What just happened? Bill Ford, executive chairman of Ford Motor Company, has warned that when it comes to the production of electric vehicles, the United States is still not ready to compete with China. Speaking about China's EV industry during an interview with CNN's Fareed Zakaria GPS, Ford said "They developed very quickly, and they developed them in large scale. And now they're exporting them [...] They're not here but they'll come here we think, at some point, we need to be ready, and we're getting ready."

The US automaker in February announced that it would be investing $3.5 billion in building an electric vehicle plant in Michigan. Reuters writes that the deal will use technology from Chinese battery company Contemporary Amperex Technology Co. Ltd, which led to Senator Marco Rubio asking the Biden administration to review the deal. Ford says the Michigan battery plant is a chance for Ford engineers to learn the technology and use it for themselves.

"It [Michigan] is a wholly owned Ford facility. They'll be our employees, and all we're doing is licensing the technology. That's it." Ford said.

In May, China said it had become the world's biggest exporter of cars after overtaking Japan in the first three months of the year. The country exported 1.07 million vehicles in the period, an increase of 58% compared to the first quarter of 2022, partly due to extra demand from Russia. For comparison, Japan's exports during the first three months of 2023 were 954,185, up 6% year-on-year.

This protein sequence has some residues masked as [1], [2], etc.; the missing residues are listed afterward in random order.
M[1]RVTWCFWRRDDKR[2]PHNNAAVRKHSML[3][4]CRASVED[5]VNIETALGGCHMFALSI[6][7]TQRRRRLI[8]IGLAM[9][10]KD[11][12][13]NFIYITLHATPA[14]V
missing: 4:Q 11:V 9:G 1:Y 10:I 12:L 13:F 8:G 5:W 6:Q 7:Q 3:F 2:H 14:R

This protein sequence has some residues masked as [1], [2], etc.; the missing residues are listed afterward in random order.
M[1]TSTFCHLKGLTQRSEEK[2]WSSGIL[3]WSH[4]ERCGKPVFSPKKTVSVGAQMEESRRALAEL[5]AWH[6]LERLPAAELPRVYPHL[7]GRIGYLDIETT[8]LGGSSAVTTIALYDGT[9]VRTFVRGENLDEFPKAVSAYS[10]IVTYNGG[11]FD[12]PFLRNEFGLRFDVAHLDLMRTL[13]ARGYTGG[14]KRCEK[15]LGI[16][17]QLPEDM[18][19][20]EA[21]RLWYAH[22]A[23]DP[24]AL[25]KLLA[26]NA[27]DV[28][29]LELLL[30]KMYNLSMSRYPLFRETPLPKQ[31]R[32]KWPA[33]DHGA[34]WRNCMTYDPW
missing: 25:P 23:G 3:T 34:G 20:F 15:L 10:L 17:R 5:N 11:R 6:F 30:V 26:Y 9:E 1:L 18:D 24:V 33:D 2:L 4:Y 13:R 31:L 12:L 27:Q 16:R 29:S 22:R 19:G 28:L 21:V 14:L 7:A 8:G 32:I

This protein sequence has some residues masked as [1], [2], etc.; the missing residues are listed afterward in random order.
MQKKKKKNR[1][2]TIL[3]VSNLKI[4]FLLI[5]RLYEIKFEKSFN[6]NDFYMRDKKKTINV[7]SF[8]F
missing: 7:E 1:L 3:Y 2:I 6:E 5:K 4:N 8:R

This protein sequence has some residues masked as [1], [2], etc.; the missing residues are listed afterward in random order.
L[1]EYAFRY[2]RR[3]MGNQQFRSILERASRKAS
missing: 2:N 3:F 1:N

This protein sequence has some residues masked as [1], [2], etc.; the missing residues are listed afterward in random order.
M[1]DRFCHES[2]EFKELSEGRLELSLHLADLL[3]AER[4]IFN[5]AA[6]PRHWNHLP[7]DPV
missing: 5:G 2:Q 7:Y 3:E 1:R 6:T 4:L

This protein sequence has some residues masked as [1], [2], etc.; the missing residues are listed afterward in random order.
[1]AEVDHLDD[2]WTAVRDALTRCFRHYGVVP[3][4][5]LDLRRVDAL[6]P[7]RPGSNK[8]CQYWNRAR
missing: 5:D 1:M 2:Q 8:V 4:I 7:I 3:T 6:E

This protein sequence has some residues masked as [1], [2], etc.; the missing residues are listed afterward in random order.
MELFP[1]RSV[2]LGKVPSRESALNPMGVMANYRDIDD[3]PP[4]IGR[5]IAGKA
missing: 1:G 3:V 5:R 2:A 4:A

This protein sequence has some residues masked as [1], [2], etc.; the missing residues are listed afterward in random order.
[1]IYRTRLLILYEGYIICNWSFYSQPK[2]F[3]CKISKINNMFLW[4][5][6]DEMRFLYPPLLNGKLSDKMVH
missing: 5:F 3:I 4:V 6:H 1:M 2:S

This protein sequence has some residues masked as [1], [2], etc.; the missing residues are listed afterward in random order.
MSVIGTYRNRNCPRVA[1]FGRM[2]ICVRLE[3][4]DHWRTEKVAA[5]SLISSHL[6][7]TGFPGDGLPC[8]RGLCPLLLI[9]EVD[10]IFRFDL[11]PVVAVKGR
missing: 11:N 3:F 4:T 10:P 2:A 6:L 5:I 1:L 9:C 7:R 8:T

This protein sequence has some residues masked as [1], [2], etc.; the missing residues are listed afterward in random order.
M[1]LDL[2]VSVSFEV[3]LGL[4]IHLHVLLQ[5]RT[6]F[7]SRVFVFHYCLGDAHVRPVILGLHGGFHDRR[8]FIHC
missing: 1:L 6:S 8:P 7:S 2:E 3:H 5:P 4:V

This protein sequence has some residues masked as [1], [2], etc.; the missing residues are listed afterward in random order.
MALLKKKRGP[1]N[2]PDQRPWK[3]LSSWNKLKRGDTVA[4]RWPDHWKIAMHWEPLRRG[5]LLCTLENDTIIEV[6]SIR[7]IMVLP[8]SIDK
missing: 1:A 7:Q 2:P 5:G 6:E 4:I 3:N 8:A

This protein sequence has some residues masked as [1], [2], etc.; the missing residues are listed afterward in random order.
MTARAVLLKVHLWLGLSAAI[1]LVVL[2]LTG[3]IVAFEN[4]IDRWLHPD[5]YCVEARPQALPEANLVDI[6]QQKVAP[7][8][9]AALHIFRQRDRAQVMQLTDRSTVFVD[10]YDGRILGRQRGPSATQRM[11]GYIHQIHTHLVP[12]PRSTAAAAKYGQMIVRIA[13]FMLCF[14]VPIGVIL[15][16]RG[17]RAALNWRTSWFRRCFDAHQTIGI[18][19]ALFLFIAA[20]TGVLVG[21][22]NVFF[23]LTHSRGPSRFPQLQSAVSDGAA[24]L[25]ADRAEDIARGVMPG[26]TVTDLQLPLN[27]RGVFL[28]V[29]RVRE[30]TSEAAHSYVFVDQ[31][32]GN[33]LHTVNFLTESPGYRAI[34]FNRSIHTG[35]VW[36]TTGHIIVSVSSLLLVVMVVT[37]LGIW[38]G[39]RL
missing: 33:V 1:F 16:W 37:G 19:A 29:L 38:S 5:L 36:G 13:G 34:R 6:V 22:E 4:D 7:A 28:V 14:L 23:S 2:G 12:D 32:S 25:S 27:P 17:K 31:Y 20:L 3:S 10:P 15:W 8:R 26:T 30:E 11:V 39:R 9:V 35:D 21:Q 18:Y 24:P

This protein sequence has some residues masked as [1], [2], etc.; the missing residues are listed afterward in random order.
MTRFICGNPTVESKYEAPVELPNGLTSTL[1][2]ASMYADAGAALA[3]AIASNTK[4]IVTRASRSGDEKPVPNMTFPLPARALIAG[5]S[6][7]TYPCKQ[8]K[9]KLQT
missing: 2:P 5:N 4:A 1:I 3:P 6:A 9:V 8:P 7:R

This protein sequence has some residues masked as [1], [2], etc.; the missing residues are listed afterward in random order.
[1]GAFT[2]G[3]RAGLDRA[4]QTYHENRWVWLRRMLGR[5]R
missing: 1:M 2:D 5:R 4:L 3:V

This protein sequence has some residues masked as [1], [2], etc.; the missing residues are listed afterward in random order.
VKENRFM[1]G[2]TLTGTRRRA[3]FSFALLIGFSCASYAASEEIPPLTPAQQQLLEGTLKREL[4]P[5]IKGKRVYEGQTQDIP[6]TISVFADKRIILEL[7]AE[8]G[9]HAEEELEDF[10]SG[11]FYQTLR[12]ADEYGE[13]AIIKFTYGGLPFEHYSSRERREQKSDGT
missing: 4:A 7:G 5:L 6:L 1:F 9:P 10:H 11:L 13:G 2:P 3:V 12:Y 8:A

Elon Musk's Shanghai Tesla plant is a big exporter of EVs. It passed the million-vehicles-made milestone last August and is expected to increase its yearly production capacity from 1.5 million.

On Sunday, US Transportation Secretary Pete Buttigieg said the US must take step steps to cut China's advantage in EV batteries, and that building the refining capacity for key materials is "addressable."

Buttigieg added that the US must build relationships domestically and internationally for raw materials and refining capacity. Chinese firms make up more than half of the EV battery market and provide as much as 90% of the demand for some battery materials.

An independent think tank report from earlier this year concluded that China was ahead of the US when it comes to research in 37 out of 44 crucial and emerging technologies, including electric batteries, one of the areas that China has a high risk of monopolizing.